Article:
1. Different from that which, or the one who, has been specified; not the same; not identical; additional; second of two.
"Each of them made other for to win." -- Chaucer.
"Whosoever shall smite thee on thy right cheek, turn to him the other also." -- Matt. v. 39.
2. Not this, but the contrary; opposite; as, the other side of a river.
3. Alternate; second; -- used esp. in connection with every; as, every other day, that is, each alternate day, every second day.
4. Left, as opposed to right. [Obs.]
"A distaff in her other hand she had." -- Spenser.
Other is a correlative adjective, or adjective pronoun, often in contrast with one, some, that, this, etc.
"The one shall be taken, and the other left." -- Matt. xxiv. 41.
"And some fell among thorns . . . but other fell into good ground." -- Matt. xiii. 7, 8.
It is also used, by ellipsis, with a noun, expressed or understood.
"To write this, or to design the other." -- Dryden.
It is written with the indefinite article as one word, another; is used with each, indicating a reciprocal action or relation; and is employed absolutely, or eliptically for other thing, or other person, in which case it may have a plural.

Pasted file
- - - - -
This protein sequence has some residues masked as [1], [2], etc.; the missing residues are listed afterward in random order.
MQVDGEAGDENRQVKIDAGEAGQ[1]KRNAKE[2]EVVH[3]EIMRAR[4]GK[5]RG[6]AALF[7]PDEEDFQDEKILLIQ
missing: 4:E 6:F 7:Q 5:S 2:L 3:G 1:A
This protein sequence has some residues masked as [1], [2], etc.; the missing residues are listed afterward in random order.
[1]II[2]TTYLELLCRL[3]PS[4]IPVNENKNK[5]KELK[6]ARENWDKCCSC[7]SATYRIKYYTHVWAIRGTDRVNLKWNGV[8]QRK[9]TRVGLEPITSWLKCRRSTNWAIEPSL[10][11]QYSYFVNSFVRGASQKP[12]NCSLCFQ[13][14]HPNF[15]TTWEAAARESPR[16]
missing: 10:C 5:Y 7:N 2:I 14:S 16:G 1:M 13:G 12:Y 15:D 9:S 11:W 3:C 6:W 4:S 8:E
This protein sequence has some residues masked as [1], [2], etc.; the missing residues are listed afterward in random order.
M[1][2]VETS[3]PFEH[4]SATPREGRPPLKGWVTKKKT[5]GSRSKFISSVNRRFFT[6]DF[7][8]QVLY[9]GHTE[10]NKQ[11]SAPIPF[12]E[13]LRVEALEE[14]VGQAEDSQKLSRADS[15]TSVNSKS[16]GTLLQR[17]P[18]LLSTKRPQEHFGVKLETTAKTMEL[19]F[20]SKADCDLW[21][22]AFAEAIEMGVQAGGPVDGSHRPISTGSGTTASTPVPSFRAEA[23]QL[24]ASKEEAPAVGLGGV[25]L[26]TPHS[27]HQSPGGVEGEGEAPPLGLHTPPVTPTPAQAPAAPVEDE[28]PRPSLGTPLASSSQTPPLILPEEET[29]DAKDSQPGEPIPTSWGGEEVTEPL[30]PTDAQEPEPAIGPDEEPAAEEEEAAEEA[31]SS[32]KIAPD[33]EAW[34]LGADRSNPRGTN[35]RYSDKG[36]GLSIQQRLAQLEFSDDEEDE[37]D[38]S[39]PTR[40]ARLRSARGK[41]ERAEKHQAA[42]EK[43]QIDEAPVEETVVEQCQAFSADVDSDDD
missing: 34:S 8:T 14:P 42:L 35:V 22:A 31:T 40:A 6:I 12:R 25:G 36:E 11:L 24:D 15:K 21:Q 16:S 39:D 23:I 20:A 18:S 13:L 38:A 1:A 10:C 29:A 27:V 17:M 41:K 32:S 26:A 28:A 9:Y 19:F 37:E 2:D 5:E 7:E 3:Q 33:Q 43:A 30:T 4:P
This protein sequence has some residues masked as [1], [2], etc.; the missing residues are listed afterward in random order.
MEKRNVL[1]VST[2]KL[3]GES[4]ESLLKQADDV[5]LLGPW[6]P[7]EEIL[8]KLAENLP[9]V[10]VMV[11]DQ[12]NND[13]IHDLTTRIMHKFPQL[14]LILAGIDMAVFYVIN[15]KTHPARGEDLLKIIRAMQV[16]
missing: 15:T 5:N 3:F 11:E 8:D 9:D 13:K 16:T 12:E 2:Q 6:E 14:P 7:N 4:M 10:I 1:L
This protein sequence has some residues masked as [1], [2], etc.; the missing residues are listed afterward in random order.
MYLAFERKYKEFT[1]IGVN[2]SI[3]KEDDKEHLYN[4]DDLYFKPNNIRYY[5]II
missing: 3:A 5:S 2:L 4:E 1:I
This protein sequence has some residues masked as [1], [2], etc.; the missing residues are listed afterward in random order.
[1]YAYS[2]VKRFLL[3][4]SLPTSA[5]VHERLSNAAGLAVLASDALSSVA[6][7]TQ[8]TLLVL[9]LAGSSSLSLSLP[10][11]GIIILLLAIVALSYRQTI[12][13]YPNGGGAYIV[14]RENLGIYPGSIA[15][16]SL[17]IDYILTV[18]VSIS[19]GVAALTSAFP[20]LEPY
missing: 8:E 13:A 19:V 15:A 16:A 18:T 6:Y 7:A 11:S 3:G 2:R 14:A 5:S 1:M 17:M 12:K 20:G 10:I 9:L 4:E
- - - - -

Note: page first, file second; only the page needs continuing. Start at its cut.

"The fool and the brutish person perish, and leave their wealth to others." -- Ps. xlix. 10.
"If he is trimming, others are true." -- Thackeray.
Other is sometimes followed by but, beside, or besides; but oftener by than.
"No other but such a one as he." -- Coleridge.
"Other lords beside thee have had dominion over us." -- Is. xxvi. 13.
"For other foundation can no man lay than that is laid." -- 1 Cor. iii. 11.
"The whole seven years of . . . ignominy had been little other than a preparation for this very hour." -- Hawthorne.
some others. [Obs. or Prov. Eng.]
The other day
at a certain time past, not distant, but indefinite; not long ago; recently; rarely, the third day past.
"Bind my hair up: as't was yesterday? No, nor t' other day." -- B. Jonson.